First off, I’m not suggesting you eat raw teff with a fork. That would be an effort in futility as teff is the smallest grain in the world and would be impossible to scoop up with a fork. I just wanted to showcase its dainty size and figured this would do the trick. Three-thousand grains of teff weigh only one gram, but one pound of seed can produce up to one ton of grain in only 12 weeks. Got that?
Teff is what nutritionists call a nutrient-dense food source because of its high nutrient to calorie ratio. Native to Ethiopia, it’s an ancient grain packed with goodness and rich in fiber, calcium, iron, high-quality protein, and various vitamins. It has a delicate, savory, almost herbal taste as a cooked grain and provides a rich, cocoa color to baked goods when used in flour form. The flour also has a faint chocolate flavor with hazelnut overtones. Do I sound like a grain sommelier? If I do, it’s because teff is one of my favorite grains — it’s power packed, but sweet and girlie (Zena Warrior Princess food). I use it whole to make porridge and polenta and substitute small amounts of the flour in recipes for quick breads and spiced muffins.
My sources for teff are either Bob’s Red Mill or The Teff Company. Wayne Carlson, owner of The Teff Company located in Caldwell, Idaho, worked and lived with a farm family in Ethiopia back in the 1970s. When he returned to Idaho, he was struck by the geological and climatic similarities of the Snake River Valley in Idaho and the East African Rift where teff is grown. He decided to give the ancient Ethiopian grain a try here in America and now some of the finest Maskal teff in the world is grown in Idaho.
I eat a mix of gluten-free oats, teff, toasted and blitzed brown rice* and chia for breakfast once or twice a week during the winter. A nutritious breakfast is a good way to start the day and helps keep your blood sugar and energy levels balanced for several hours. We also have a higher level of enzymatic activity in the morning, so breaking down, absorbing, and assimilating our nutrients is more efficient at that time of the day. That old saying, “eat breakfast like a king, lunch like a prince, and dinner like a pauper” is right. Or, in my case, like a queen, princess, and pauperette.
Here’s one of my favorite winter morning breakfasts. I like mixing my ingredients — this is also a good way to use up small amounts of grains and seeds left in the bottom of various bags. It doesn’t matter, there are no rules, mix and match as you please.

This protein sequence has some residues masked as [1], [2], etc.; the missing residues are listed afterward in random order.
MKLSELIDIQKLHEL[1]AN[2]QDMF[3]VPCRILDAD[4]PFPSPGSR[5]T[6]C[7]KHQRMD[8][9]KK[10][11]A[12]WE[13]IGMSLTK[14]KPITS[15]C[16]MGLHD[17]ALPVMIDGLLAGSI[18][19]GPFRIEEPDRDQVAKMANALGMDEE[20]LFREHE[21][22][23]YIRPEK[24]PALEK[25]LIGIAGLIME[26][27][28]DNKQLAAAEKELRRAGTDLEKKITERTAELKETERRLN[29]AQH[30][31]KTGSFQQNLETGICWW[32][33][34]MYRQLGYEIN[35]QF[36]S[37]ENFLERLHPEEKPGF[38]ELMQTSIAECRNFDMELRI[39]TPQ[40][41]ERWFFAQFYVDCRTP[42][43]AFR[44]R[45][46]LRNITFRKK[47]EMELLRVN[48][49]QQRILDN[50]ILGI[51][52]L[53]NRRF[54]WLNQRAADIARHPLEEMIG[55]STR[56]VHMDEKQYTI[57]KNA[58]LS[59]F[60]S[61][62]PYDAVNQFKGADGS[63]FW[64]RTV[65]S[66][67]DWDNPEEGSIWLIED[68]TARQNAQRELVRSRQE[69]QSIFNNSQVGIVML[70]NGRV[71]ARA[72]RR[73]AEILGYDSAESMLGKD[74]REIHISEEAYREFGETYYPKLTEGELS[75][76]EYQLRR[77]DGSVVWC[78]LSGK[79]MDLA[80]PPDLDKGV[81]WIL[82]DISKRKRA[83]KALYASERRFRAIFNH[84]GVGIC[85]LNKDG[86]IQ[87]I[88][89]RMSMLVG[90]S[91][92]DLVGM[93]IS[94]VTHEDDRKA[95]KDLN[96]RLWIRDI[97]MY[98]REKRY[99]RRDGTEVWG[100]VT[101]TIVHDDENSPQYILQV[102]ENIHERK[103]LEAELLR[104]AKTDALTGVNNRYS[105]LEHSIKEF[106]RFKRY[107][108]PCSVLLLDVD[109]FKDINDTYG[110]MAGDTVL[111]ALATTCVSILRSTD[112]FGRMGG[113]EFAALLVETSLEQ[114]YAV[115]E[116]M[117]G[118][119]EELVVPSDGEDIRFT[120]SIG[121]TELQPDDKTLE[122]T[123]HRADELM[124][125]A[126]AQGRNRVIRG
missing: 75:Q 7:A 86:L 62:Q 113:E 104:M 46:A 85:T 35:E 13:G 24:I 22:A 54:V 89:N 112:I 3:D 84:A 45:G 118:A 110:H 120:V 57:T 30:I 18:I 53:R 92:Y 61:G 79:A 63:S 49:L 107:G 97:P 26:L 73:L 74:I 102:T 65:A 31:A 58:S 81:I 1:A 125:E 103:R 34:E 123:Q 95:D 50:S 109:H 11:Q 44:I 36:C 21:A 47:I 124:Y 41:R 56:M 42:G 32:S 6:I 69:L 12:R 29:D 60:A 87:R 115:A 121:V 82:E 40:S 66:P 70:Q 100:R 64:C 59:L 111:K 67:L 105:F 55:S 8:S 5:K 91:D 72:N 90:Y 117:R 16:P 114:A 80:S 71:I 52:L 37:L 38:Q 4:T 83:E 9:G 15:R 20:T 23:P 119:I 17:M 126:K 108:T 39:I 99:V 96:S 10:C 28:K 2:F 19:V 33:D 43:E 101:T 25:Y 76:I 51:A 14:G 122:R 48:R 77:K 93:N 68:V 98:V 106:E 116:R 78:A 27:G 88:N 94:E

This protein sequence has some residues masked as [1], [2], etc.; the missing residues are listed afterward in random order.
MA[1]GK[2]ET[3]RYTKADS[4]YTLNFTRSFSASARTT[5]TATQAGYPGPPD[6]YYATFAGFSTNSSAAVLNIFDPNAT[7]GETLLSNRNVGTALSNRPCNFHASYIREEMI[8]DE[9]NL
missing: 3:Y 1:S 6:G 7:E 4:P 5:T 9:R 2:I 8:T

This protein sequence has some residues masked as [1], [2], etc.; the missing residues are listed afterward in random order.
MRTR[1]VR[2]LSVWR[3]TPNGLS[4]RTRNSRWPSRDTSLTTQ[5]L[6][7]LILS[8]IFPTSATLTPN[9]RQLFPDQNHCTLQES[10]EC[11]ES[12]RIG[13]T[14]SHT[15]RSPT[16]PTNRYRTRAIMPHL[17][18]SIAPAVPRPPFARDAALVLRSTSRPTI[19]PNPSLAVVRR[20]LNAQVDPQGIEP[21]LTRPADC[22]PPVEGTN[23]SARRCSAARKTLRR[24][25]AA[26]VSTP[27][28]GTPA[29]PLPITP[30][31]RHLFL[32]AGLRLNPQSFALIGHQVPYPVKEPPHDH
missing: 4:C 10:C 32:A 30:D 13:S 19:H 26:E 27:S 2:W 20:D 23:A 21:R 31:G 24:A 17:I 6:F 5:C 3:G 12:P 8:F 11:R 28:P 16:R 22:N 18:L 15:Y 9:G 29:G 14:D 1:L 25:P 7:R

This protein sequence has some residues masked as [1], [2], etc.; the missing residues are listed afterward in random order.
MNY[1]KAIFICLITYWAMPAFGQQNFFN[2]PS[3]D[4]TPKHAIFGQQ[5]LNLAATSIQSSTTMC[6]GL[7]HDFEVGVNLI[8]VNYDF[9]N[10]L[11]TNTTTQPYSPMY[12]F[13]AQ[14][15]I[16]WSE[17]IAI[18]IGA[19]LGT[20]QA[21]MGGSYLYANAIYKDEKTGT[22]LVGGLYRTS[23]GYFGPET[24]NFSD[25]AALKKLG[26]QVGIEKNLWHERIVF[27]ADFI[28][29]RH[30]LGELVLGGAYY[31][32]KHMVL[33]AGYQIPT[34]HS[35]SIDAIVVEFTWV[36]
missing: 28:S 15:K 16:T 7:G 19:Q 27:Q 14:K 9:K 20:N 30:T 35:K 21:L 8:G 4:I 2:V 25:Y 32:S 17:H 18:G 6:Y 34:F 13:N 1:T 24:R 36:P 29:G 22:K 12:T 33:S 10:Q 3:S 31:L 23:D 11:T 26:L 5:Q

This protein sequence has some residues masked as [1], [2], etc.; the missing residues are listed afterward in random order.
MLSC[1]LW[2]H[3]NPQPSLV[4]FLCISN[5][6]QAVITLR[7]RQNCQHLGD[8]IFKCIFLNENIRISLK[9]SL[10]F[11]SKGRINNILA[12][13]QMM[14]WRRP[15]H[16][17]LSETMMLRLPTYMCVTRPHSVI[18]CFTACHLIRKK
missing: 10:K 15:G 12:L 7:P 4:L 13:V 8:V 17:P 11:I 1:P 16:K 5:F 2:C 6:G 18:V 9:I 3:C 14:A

1/2 cup old fashioned rolled oats (certified gluten-free*)
1/4 cup teff
1/4 cup toasted and blitzed brown rice*
2 small scoops chia seeds
2 & 1/4 cups water or a mixture of water and organic apple juice (you can also use rice milk)
pinch of sea salt (optional)
1 teaspoon vanilla
cinnamon, nutmeg, allspice, cardamom
nuts (pecans, walnuts, almonds)
seeds (sunflower, pumpkin)
dried fruit (raisins, dates, cranberries)
Use a small to medium-sized pot with a lid. Bring liquid (add salt) to a boil and slowly add grains and other ingredients. Mix well, turn heat to low, cover pot and let simmer for 15 – 20 minutes. Check and stir every 5 minutes or so and if it looks like the liquid is too low, add a small amount more. I usually end up adding a little more water as it’s cooking because I like my porridge creamy with a risotto-like texture (plus, I’m at a higher altitude). Top with a dab of honey or maple syrup and some coconut milk (or whatever type you like) and enjoy. I even add a spoonful of vanilla goat yogurt on occasion.
Makes 2 hearty servings, adjust accordingly.
* I use Montana GF Processors Oats (I love these guys). Oats are naturally gluten-free, but are often contaminated with wheat through growing and processing methods. Some people with celiac disease can’t tolerate oats, even the gluten-free version, so talk with your health-care provider and make your own decision regarding oats. You can also use gluten-free buckwheat groats in this porridge mix.
* Toasted and blitzed brown rice makes for a wonderful hot breakfast cereal alone or mixed with other ingredients. Pour one cup of dry rice (brown, wild, or a mix) in a heavy, ungreased saucepan (I use an old cast iron skillet that was my grandmother’s). Heat on medium heat and stir regularly. Let the rice toast for about 5 to 10 minutes until golden brown. It may make some “popping” noises, but don’t let it burn. Cool, pulse in a food processor, and store in the refrigerator (use as needed).
Go forth and eat a hearty breakfast.